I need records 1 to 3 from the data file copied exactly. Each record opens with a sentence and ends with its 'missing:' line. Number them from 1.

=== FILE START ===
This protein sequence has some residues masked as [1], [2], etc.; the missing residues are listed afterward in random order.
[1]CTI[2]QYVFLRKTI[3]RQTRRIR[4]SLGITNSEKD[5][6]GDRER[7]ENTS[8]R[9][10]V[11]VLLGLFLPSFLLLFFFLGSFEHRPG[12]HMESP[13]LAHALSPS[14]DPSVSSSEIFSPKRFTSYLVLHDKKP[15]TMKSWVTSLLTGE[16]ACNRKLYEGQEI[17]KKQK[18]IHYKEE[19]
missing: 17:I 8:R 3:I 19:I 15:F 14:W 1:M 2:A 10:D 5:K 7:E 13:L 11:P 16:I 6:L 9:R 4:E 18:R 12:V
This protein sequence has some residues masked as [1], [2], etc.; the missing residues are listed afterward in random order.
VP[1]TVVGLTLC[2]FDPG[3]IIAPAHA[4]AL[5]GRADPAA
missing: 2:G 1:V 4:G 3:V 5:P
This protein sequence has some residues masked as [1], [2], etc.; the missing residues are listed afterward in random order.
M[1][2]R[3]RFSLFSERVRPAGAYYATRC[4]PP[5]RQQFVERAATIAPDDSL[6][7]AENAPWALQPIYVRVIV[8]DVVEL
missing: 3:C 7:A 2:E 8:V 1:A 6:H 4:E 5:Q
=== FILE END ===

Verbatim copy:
This protein sequence has some residues masked as [1], [2], etc.; the missing residues are listed afterward in random order.
[1]CTI[2]QYVFLRKTI[3]RQTRRIR[4]SLGITNSEKD[5][6]GDRER[7]ENTS[8]R[9][10]V[11]VLLGLFLPSFLLLFFFLGSFEHRPG[12]HMESP[13]LAHALSPS[14]DPSVSSSEIFSPKRFTSYLVLHDKKP[15]TMKSWVTSLLTGE[16]ACNRKLYEGQEI[17]KKQK[18]IHYKEE[19]
missing: 17:I 8:R 3:I 19:I 15:F 14:W 1:M 2:A 10:D 5:K 7:E 13:L 11:P 16:I 6:L 9:R 4:E 18:R 12:V
This protein sequence has some residues masked as [1], [2], etc.; the missing residues are listed afterward in random order.
VP[1]TVVGLTLC[2]FDPG[3]IIAPAHA[4]AL[5]GRADPAA
missing: 2:G 1:V 4:G 3:V 5:P
This protein sequence has some residues masked as [1], [2], etc.; the missing residues are listed afterward in random order.
M[1][2]R[3]RFSLFSERVRPAGAYYATRC[4]PP[5]RQQFVERAATIAPDDSL[6][7]AENAPWALQPIYVRVIV[8]DVVEL
missing: 3:C 7:A 2:E 8:V 1:A 6:H 4:E 5:Q